Tanzania is creating dollar millionaires faster than any other East African country, a new report says.
This means that East Africa’s newest millionaires are likely to come from Tanzania, as opposed to Kenya, Uganda, Tanzania, Rwanda or Burundi.
According to the African 2013 Wealth Book, the country is ranked third in Africa, after Ethiopia and Angola, with its millionaires’ club growing at a rate of 51 per cent between 2007 and 2013.
While it had 3,700 millionaires in 2007, this number had risen to 5,600 by 2013. Tanzania is followed in the region by Kenya, the only other regional country that features among the top 10 in Africa. Kenya is reported to have had 8,300 millionaires in 2013 against 6,700 in 2007, a growth rate of 24 per cent.
The report, put together by New World Wealth, defines millionaires or high net worth individuals (HNWIs) as those with net assets worth $1 million or more, excluding the value of their primary residences. The survey includes only those countries that had over 800 millionaires in 2013.
On the scale of absolute numbers, Kenya is up there, mixing it up with Africa’s big boys, coming fourth after South Africa (48,700), Egypt (22,800) and Nigeria (15,700).
Tanzania’s faster acceleration must be understood in the context of a country that is coming from a low base. After decades of a command economy in which the government controlled most of the wealth, the liberalised economy is just warming up and the risk-takers among the population are clearly cashing in.
Tanzania is also more resource-rich than its EAC partners. It is endowed with vast natural gas and oil deposits, besides substantial quantities of gold, diamond and tanzanite. It also has the region’s biggest water and forest resources and is often referred to as the “lungs of the region.”
Thus the newly created millionaires probably individuals who have bet their money on its rapidly developing oil, gas and minerals sector, where massive deposits of offshore gas have made Tanzania a leading investment destination for prospectors and developers.
As of June 2013, 42.7 trillion cubic feet of natural gas (about 7.5 billion barrels of oil equivalent) has been discovered in Tanzania.
Tanzania’s gold sector has also witnessed a boom in the past few years, and it is now the country’s leading export, worth $2.2 billion in 2012, followed by tobacco exports at $223 million and coffee at $187 million.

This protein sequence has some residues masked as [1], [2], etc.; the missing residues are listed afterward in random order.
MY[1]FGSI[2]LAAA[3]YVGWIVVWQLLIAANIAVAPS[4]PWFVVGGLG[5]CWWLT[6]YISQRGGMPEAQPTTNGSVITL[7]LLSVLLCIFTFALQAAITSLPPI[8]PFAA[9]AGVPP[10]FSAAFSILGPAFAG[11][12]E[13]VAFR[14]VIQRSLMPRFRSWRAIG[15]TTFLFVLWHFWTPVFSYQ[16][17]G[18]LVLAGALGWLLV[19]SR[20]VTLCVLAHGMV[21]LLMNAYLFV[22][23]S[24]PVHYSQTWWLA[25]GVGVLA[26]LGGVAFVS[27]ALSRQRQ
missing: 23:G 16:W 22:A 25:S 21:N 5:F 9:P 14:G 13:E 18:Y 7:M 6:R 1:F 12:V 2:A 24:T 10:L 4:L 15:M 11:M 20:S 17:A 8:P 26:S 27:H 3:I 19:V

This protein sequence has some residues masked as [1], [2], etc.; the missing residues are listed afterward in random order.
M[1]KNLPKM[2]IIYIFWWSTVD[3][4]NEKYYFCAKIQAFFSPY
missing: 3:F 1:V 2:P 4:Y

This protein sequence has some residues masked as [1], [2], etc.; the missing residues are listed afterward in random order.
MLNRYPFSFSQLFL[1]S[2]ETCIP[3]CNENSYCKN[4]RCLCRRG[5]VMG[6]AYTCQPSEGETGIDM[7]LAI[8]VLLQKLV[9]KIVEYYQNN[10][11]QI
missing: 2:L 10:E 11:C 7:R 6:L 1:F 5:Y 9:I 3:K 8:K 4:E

Tanzania’s general ascendancy is also evidenced by the growth it has registered in the value of wealth per person over the years.
It recorded a growth of 45 per cent between 2007 and 2012 against Kenya’s 20 per cent. Even then, Kenyans were generally richer than their Tanzanian counterparts at a per capita income of $862 against the latter’s $609 in 2012.
WEALTH DISTRIBUTION CHALLENGE
In average terms, the richest Africans are to be found in South Africa ($7,508 per capita income), Angola ($5,485), Algeria ($5,404), Tunisia ($4,237) and Egypt ($3,187). While South Africa is known to have a resource-rich and fairly sophisticated economy, Angola is the beneficiary of its oil. The Maghreb countries’ good fortune is a result of a mix of oil and “welfarist” public policies.
Wealth distribution remains a major challenge in the region, with per capita incomes still generally subdued, compared with the rest of the continent. But perhaps this is also a factor of the size of the pie.
Uganda leads the pack in expanding individual wealth in the region.
Per capita income in the country is shown in the report to have doubled from $180 in 2000 to $360 in 2013. Kenya is second with a growth rate of 89 per cent to $1,170 with Tanzania’s per capita income growing by 80 per cent to $250.
In its projections for 2030, the report does not foresee a major change in the continental rankings when it comes to the number of millionaires per country, though Nigeria is expected to overtake Egypt, with South Africa expected to be still on top of the heap.
Closer home, Kenya is expected to have 21,200 dollar millionaires, compared with Tanzania’s 15,200.
The other EAC countries, Rwanda and Burundi, were not ranked in the study, evidence that they could not raise over 800 millionaires in 2013, which could be a reflection of their relatively smaller populations.